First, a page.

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Are we rushing to judgment when it comes to Carolina's sack totals? 


CHARLOTTE – "Past performance does not have anything to do with future success," Julius Peppers said. "It can be an indication of how well or how not well someone is playing, but overall the only thing that matters is how you perform on Sunday. So we need to bring it."

Peppers was answering a question about the Detroit Lions' struggles of late, specifically how they've allowed 16 sacks over their last two games. But he just as easily could have been answering a question about the Panthers' struggles to consistently impact opposing quarterbacks.

And actually, he did answer that question as well.

"We need more. We need to be better," Peppers said. "We need to be a lot better."

The Panthers are averaging 2.44 sacks per game, 20th best in the league. The initial team of the Ron Rivera era back in 2011 finished the season 25th in sacks, but since then Carolina hasn't finished lower than 13th.

Of course, they're not yet finished with 2018, and you can look at Kawann Short's sack history for a possible indicator of where things could still head. From 2014 - when he became a full-time starter - through the end of last season, the dynamic defensive tackle recorded 28 sacks. Nearly half of them (13) were piled up over the final four games of those seasons.

"We haven't found it yet," Short said. "We have to come together and get things going."

Pittsburgh QB Ben Roethlisberger throws a pass against the Panthers.

Sacks represent the ultimate goal for a pass rush, and they're the most black-and-white measuring stick. But they're not the end-all in terms of defensive success. Pressuring the passer can have just as much of a positive impact as sacks, and the value of that shows in Carolina's 11 interceptions – tied for fourth most in the league and one more than the Panthers had all of last season.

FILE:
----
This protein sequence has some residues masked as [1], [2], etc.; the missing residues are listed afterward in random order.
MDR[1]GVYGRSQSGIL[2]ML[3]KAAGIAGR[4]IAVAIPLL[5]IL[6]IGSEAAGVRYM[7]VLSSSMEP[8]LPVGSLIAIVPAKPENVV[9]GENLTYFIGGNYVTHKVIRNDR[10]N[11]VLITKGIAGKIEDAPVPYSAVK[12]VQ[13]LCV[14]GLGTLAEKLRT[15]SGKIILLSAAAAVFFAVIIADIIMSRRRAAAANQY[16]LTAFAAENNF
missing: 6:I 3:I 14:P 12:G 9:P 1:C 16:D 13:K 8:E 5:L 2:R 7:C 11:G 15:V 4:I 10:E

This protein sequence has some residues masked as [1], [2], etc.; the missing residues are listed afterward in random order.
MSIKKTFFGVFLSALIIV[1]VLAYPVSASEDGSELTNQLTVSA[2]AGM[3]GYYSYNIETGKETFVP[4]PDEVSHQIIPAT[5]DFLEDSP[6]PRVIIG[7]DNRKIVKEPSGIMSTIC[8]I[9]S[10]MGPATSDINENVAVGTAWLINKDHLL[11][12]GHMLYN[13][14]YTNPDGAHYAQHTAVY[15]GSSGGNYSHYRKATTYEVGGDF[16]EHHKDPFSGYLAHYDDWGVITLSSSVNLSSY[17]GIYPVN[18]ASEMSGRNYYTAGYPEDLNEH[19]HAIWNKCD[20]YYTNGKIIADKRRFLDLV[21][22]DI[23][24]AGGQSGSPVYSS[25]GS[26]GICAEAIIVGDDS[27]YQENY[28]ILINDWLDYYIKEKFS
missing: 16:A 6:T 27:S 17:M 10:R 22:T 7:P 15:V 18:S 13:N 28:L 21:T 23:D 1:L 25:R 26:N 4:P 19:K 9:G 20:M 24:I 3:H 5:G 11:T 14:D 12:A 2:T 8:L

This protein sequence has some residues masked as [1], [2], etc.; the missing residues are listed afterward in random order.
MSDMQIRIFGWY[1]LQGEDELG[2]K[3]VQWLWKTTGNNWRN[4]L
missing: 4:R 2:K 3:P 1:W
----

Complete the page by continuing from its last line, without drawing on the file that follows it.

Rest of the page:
"We're a team that thrives on being able to generate pressure with four. We've had some outstanding results with that this year," defensive coordinator Eric Washington said. "The other night was one of those situations where that did not happen."

The other night was Carolina's 52-21 loss in which the Panthers had just one sack. The play that encapsulated concerns about the pass rush was one where Carolina rushed only two (because of a miscommunication) and Ben Roethlisberger had all day in the pocket to complete a 33-yard pass to wide receiver Antonio Brown on third-and-2.

Obviously rushing two isn't a recipe for sack success, but the Panthers believe that rushing just their front four should be. They're not blitzing as aggressively under their first-year coordinator, and that puts an onus on the defensive line.

"We've had our moments. We've had other moments where guys haven't been winning one-on-one, and that's on us," defensive end Wes Horton said. "We can't rely on a blitz on every third down. It has to be the four guys down creating pressure, collapsing the pocket inside and winning on the outside.

"We have the guys to do it. We're not letting it get to us to the point where we're losing confidence, I can tell you that much."

Short, who has two sacks so far, said the front line's mentality needs to change.

"I just think we worry too much. We just need to get back to what we do normally and play ball and not really think," Short said. "We have to take the initiative to do our job as individuals and not be out there timid and thinking too much. We just need to light our hair on fire and just go."

Peppers, who had the Panthers' lone sack in Pittsburgh, feels the same way.

"This is the time of the year where you take it up a notch," he said. "This is where the urgency goes up a little bit for everyone, and this is when we're going to need everybody.

"I think we're getting close. But I think this week for sure we need to pick it up."